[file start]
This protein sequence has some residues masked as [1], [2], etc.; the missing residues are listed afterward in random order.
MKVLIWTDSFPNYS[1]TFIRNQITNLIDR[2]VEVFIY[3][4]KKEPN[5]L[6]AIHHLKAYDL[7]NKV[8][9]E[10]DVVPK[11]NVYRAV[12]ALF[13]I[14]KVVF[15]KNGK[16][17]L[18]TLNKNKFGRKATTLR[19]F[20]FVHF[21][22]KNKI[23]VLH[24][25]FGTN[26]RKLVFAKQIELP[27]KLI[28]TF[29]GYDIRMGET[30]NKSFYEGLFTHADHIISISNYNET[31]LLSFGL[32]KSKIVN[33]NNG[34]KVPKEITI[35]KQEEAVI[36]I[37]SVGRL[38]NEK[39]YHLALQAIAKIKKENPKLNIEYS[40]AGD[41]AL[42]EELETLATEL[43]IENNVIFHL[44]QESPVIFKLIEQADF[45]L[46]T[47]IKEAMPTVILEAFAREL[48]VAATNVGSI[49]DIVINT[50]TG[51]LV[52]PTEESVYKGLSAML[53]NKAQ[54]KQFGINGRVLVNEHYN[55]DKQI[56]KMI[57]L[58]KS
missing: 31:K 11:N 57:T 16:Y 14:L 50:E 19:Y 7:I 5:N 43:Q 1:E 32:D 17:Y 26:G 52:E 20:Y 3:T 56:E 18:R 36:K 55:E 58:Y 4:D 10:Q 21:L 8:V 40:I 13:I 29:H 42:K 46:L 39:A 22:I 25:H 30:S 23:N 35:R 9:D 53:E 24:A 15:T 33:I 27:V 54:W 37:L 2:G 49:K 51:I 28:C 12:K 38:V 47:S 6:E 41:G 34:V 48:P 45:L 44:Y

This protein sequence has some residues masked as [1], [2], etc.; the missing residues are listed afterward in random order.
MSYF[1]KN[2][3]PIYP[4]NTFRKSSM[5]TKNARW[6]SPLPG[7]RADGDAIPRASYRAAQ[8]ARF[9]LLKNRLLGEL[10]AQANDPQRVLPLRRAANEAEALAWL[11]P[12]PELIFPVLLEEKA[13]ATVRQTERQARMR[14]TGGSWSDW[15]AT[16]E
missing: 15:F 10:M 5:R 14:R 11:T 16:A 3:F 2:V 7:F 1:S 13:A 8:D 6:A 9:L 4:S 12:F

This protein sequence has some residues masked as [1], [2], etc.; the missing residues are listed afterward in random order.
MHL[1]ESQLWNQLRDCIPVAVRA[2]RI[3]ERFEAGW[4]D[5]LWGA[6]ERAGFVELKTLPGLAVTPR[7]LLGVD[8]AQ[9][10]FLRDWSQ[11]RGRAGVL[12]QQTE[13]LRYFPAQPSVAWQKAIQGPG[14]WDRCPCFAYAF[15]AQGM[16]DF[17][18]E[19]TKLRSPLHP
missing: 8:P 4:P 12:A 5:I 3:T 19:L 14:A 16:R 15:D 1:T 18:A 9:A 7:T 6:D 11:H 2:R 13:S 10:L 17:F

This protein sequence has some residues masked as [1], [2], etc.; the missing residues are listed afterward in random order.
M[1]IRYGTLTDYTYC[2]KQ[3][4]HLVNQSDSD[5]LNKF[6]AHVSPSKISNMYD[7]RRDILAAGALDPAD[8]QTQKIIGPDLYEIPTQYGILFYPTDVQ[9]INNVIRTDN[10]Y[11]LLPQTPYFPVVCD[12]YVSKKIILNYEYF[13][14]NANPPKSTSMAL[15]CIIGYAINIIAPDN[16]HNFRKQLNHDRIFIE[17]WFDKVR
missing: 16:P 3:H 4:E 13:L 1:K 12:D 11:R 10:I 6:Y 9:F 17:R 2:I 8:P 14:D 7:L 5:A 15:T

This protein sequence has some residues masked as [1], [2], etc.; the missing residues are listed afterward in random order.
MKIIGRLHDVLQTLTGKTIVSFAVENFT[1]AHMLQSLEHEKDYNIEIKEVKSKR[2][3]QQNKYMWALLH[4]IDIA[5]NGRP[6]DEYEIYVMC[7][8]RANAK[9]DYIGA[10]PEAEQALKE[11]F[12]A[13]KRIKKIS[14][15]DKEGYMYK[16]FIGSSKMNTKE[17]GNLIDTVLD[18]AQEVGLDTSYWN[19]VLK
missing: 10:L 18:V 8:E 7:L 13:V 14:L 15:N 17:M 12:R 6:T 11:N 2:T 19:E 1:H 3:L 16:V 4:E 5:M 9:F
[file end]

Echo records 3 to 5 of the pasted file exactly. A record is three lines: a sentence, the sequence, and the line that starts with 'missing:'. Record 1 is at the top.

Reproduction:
This protein sequence has some residues masked as [1], [2], etc.; the missing residues are listed afterward in random order.
MHL[1]ESQLWNQLRDCIPVAVRA[2]RI[3]ERFEAGW[4]D[5]LWGA[6]ERAGFVELKTLPGLAVTPR[7]LLGVD[8]AQ[9][10]FLRDWSQ[11]RGRAGVL[12]QQTE[13]LRYFPAQPSVAWQKAIQGPG[14]WDRCPCFAYAF[15]AQGM[16]DF[17][18]E[19]TKLRSPLHP
missing: 8:P 4:P 12:A 5:I 3:T 19:L 14:A 16:R 15:D 1:T 18:A 9:A 7:T 6:D 11:H 2:R 13:S 10:L 17:F

This protein sequence has some residues masked as [1], [2], etc.; the missing residues are listed afterward in random order.
M[1]IRYGTLTDYTYC[2]KQ[3][4]HLVNQSDSD[5]LNKF[6]AHVSPSKISNMYD[7]RRDILAAGALDPAD[8]QTQKIIGPDLYEIPTQYGILFYPTDVQ[9]INNVIRTDN[10]Y[11]LLPQTPYFPVVCD[12]YVSKKIILNYEYF[13][14]NANPPKSTSMAL[15]CIIGYAINIIAPDN[16]HNFRKQLNHDRIFIE[17]WFDKVR
missing: 16:P 3:H 4:E 13:L 1:K 12:D 11:R 10:I 6:Y 9:F 17:R 2:I 8:P 14:D 7:L 5:A 15:T

This protein sequence has some residues masked as [1], [2], etc.; the missing residues are listed afterward in random order.
MKIIGRLHDVLQTLTGKTIVSFAVENFT[1]AHMLQSLEHEKDYNIEIKEVKSKR[2][3]QQNKYMWALLH[4]IDIA[5]NGRP[6]DEYEIYVMC[7][8]RANAK[9]DYIGA[10]PEAEQALKE[11]F[12]A[13]KRIKKIS[14][15]DKEGYMYK[16]FIGSSKMNTKE[17]GNLIDTVLD[18]AQEVGLDTSYWN[19]VLK
missing: 10:L 18:V 8:E 7:L 13:V 14:L 15:N 17:M 12:R 6:T 11:N 2:T 19:E 1:H 3:L 16:V 4:E 5:M 9:F